Energy-saving stations offer refreshing stop
by Dalton Karwacki
Students may have seen at least some of them in buildings scattered around campus: small, black water-cooler-like devices situated in unobtrusive areas. They may even have wondered what exactly these devices were doing there.
The Quench water bottle refill stations are here to provide people with cool, clean, refreshing water while minimizing Rider’s carbon dioxide emissions. They are part of Rider’s efforts to be more environmentally minded in “going green.”
Melissa Greenberg, director of Sustainability at Rider, described how the decision to add the stations was reached.
“It started with Cranberry Fest, where I was handing out ‘Broncs Go Green’ water bottles,” Greenberg said. “Eventually, we ran out, and I was walking around trying to find a convenient place to fill mine. Then I heard about this company called Quench, and that they gave free trials.”
Greenberg explained that she received permission to get four machines installed: two on the Lawrenceville campus and two at Westminster.
The machines were introduced on Oct. 22, National Campus Sustainability Day. The response was overwhelmingly positive. People said that the machines were clean and had a refreshing taste. The response paved the way for more of the machines to be added to common spaces around campus.
On the Lawrenceville campus, there are Quench stations in Moore Library, Memorial Hall, the Bart Luedeke Center, the Student Recreation Center, Sweigart Hall, the Science Building, the Fine Arts building, Maurer Gym and the Admissions building.
At Westminster, there are stations in the Student Center and Talbott Library.
The Quench stations do not use bottles like a conventional cooler. They draw water directly from existing municipal water, which is then filtered, cleaned and chilled before being dispensed.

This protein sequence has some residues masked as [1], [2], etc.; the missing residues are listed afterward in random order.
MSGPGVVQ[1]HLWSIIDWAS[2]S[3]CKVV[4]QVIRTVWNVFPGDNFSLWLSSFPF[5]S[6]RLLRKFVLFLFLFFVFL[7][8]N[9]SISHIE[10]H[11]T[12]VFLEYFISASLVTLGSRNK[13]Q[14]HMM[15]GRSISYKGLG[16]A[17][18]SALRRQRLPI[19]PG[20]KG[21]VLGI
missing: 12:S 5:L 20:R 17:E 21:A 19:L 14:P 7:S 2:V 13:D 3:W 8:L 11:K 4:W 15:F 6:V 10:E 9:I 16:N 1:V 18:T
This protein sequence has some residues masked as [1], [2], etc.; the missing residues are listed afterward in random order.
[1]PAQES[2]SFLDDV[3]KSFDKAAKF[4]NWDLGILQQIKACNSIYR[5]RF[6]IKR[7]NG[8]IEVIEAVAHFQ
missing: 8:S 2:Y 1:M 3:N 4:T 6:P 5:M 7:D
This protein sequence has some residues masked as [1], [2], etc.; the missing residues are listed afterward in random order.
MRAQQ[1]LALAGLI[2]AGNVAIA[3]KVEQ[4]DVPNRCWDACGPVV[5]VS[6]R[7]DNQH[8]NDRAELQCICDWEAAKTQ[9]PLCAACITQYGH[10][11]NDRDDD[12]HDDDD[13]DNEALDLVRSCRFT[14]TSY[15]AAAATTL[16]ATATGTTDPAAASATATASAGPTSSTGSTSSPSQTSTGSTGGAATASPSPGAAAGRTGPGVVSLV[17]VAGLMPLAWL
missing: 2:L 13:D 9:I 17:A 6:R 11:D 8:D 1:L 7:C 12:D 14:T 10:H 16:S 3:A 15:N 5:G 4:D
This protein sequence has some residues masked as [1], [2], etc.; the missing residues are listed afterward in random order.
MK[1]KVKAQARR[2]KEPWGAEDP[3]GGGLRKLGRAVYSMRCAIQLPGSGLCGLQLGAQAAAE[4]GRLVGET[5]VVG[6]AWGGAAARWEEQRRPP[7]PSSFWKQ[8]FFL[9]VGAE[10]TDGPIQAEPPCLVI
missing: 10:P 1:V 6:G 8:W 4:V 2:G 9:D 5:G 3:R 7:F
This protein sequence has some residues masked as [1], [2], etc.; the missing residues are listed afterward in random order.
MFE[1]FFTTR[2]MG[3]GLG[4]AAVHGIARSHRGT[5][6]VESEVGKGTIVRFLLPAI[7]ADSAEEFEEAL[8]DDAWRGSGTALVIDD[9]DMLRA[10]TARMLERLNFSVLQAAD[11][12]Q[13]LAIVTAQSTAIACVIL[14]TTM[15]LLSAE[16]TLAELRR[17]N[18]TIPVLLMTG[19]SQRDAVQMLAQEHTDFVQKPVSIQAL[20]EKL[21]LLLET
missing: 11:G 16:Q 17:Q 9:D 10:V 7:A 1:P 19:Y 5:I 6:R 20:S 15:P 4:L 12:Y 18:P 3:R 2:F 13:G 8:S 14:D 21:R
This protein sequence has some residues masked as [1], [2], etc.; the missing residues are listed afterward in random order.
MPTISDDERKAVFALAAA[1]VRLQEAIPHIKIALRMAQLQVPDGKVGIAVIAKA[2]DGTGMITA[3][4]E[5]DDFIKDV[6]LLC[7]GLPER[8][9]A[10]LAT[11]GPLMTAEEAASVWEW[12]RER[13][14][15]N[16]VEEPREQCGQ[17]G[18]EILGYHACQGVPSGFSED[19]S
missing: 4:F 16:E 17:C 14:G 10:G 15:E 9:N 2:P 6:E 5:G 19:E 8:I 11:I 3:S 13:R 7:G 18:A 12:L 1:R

Dr. Laura Hyatt, a biology professor who is an active member of Rider’s sustainability effort, shared some surprising facts about the environmental impact the stations have. The stations save oil by cutting down on the amount of plastic bottles required, since one gallon of oil is used to make 41 water bottles. The lowered demand for bottles also decreases the number of trucks required to bring bottled water to campus, especially because burning one gallon of gas generates 20 pounds of carbon dioxide.
Also, Hyatt said, it is much cheaper for people to use the stations. The water is more thoroughly tested, ensuring that it is healthier to drink.
Plus, “the water tastes great,” Hyatt said.
The amount of CO2 generated by the operation of all 12 Quench stations combined is 8.4 pounds per day, less than half the amount created by burning a gallon of gas.
So far, the Rider community’s response to the Quench stations seems to be positive. People say they love the convenience afforded by the machines, as well as the quality of water they dispense.
“I think the Quench stations are great,” said freshman John Vassos. “I like to fill up my water bottle before class sometimes. It’s a lot cheaper than buying new water bottles all the time and it’s better than filling up the bottle with tap water.”
However, not everyone was as positive.
“It wasn’t advertised enough,” said sophomore Kaitlyn Compari. “I didn’t know that they were installed or what they were for.”
Sophomore Daniel Pinkston had a similar response.
“They only gave out the Broncs Go Green water bottles once, so it would be easier if they had more of them,” Pinkston said. “I haven’t gotten the chance to use it, because I never have a water bottle, but I would like to.”